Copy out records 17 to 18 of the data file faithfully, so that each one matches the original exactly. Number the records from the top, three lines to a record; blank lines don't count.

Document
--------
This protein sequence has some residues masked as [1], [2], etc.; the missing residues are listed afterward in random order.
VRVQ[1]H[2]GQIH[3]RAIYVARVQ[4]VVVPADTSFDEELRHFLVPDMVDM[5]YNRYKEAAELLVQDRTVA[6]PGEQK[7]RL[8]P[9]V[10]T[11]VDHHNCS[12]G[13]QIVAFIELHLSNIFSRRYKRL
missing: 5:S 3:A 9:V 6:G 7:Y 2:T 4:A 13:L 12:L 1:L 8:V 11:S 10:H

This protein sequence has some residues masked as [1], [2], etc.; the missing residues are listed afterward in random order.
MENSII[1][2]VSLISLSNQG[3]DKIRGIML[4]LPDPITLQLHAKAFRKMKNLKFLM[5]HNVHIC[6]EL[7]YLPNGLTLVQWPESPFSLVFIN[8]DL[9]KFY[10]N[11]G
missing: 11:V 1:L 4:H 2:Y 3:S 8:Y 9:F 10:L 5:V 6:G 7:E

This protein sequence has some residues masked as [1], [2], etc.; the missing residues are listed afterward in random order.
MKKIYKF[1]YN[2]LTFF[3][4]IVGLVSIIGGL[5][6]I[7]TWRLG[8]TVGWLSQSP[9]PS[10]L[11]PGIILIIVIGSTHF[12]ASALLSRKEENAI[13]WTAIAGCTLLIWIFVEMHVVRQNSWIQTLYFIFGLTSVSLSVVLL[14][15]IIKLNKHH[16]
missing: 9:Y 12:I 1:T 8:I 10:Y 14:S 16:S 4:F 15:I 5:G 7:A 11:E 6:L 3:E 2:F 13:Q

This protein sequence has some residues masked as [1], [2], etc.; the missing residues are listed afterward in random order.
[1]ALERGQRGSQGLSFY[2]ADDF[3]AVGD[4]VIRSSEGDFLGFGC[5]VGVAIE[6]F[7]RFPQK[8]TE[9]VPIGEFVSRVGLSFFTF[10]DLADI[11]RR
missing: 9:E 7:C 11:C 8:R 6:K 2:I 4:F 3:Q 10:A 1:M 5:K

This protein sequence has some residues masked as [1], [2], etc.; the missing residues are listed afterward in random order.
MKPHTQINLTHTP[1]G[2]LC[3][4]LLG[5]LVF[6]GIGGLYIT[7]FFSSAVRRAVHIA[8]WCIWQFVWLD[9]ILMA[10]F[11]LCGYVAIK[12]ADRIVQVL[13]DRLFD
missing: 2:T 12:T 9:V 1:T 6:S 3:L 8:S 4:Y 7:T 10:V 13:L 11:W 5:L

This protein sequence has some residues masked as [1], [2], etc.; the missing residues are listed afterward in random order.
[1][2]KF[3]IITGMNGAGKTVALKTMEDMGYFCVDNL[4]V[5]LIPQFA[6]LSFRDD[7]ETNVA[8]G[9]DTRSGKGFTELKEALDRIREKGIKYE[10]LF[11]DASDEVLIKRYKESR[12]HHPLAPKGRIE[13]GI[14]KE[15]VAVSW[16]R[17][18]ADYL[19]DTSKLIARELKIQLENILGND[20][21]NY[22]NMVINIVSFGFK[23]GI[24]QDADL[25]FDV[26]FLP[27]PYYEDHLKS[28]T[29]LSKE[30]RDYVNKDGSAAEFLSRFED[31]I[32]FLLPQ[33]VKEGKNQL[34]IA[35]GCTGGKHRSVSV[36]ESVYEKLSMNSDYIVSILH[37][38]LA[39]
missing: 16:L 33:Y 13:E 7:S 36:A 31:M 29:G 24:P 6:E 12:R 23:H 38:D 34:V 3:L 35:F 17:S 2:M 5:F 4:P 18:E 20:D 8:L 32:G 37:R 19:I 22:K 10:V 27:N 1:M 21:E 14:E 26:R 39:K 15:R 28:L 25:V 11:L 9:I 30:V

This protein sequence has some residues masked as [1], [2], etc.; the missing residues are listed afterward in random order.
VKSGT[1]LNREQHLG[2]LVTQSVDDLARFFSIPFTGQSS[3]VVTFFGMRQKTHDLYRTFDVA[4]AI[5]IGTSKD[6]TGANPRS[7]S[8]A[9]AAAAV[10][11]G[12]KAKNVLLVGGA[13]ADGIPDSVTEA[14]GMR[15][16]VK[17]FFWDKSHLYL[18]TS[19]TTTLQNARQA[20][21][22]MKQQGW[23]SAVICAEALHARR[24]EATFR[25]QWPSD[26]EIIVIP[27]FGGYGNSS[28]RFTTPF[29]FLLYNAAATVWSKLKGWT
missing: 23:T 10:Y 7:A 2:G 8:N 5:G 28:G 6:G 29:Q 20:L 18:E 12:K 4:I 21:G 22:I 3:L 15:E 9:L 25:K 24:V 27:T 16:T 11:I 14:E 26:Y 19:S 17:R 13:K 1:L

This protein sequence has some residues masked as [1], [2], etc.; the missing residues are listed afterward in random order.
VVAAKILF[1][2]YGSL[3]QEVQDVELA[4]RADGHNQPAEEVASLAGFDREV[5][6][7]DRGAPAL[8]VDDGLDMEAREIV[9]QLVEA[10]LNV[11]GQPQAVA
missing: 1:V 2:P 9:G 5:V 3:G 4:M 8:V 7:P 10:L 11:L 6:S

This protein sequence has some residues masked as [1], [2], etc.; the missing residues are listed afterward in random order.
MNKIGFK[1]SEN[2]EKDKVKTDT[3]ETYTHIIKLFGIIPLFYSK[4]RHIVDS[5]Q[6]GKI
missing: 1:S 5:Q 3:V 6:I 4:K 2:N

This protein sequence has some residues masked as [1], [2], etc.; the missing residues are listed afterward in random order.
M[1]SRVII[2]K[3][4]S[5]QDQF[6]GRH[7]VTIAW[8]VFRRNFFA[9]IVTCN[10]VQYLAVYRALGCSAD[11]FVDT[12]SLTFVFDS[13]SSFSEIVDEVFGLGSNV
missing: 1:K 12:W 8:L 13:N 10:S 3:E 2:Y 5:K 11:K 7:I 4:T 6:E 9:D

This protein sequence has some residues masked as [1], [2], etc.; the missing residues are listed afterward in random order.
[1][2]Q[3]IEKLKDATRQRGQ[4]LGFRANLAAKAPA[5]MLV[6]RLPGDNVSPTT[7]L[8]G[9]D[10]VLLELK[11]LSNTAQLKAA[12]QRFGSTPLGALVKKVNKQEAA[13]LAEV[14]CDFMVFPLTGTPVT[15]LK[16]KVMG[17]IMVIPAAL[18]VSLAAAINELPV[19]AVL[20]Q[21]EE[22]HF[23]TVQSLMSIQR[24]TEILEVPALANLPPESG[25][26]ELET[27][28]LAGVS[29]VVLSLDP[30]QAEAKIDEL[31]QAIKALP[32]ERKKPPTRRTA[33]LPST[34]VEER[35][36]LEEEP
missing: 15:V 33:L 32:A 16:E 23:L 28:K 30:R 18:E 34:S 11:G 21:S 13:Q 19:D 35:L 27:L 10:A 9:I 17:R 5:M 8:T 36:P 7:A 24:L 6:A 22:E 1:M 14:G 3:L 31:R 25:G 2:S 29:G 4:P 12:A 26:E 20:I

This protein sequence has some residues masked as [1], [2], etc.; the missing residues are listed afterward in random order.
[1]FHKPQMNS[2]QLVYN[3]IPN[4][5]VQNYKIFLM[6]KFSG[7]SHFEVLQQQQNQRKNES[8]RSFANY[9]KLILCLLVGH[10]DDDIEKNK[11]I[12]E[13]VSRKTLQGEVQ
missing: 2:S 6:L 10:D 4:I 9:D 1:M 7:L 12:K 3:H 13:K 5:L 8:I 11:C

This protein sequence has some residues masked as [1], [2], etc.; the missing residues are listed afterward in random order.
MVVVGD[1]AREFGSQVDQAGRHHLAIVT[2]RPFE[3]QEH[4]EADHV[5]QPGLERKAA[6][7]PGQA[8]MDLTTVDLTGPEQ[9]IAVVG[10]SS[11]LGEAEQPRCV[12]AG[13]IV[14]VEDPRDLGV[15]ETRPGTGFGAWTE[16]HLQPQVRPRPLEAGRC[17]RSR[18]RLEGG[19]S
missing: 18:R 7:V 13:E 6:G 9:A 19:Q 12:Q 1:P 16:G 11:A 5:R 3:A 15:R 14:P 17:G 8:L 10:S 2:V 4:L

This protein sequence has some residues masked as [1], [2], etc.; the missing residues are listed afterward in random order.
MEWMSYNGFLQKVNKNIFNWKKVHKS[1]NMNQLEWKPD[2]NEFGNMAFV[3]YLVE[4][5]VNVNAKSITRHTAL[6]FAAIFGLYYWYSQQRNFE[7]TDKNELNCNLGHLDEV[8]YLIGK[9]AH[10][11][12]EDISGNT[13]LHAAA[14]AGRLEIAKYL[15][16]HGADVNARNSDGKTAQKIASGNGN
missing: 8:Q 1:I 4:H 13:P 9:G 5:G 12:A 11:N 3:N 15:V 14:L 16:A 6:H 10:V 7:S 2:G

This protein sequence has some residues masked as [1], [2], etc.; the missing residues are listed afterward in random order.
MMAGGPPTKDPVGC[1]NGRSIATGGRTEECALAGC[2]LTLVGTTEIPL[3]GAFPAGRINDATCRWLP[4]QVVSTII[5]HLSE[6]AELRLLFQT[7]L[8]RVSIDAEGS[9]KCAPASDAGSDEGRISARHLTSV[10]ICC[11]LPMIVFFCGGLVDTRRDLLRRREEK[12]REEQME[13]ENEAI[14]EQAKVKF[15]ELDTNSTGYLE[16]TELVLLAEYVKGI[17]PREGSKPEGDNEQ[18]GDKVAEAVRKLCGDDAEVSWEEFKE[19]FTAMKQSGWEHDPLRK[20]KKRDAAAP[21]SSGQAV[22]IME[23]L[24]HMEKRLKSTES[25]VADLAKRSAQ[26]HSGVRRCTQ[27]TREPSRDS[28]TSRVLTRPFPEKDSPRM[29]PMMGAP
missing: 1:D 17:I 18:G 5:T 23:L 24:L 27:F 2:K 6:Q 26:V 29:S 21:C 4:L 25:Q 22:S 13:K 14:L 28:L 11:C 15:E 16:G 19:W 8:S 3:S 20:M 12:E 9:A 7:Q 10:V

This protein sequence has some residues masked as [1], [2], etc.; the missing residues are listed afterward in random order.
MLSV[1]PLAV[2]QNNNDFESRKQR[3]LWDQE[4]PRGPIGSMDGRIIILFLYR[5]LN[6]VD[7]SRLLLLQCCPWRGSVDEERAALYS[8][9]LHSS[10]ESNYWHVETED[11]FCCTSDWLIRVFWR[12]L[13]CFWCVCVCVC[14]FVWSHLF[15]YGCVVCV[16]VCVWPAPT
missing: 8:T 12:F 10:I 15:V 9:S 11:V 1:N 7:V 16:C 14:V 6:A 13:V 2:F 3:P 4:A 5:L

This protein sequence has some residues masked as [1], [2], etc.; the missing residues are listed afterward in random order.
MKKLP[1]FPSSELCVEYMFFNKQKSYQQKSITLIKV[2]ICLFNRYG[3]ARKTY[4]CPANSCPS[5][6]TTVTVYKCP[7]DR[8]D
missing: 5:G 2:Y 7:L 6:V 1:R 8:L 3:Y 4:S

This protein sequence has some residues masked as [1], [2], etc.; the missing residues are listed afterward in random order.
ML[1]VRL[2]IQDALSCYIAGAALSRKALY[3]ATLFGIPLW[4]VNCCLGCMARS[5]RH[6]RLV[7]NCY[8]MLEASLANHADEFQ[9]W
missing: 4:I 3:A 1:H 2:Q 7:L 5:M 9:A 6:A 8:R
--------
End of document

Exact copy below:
This protein sequence has some residues masked as [1], [2], etc.; the missing residues are listed afterward in random order.
MKKLP[1]FPSSELCVEYMFFNKQKSYQQKSITLIKV[2]ICLFNRYG[3]ARKTY[4]CPANSCPS[5][6]TTVTVYKCP[7]DR[8]D
missing: 5:G 2:Y 7:L 6:V 1:R 8:L 3:Y 4:S

This protein sequence has some residues masked as [1], [2], etc.; the missing residues are listed afterward in random order.
ML[1]VRL[2]IQDALSCYIAGAALSRKALY[3]ATLFGIPLW[4]VNCCLGCMARS[5]RH[6]RLV[7]NCY[8]MLEASLANHADEFQ[9]W
missing: 4:I 3:A 1:H 2:Q 7:L 5:M 9:A 6:A 8:R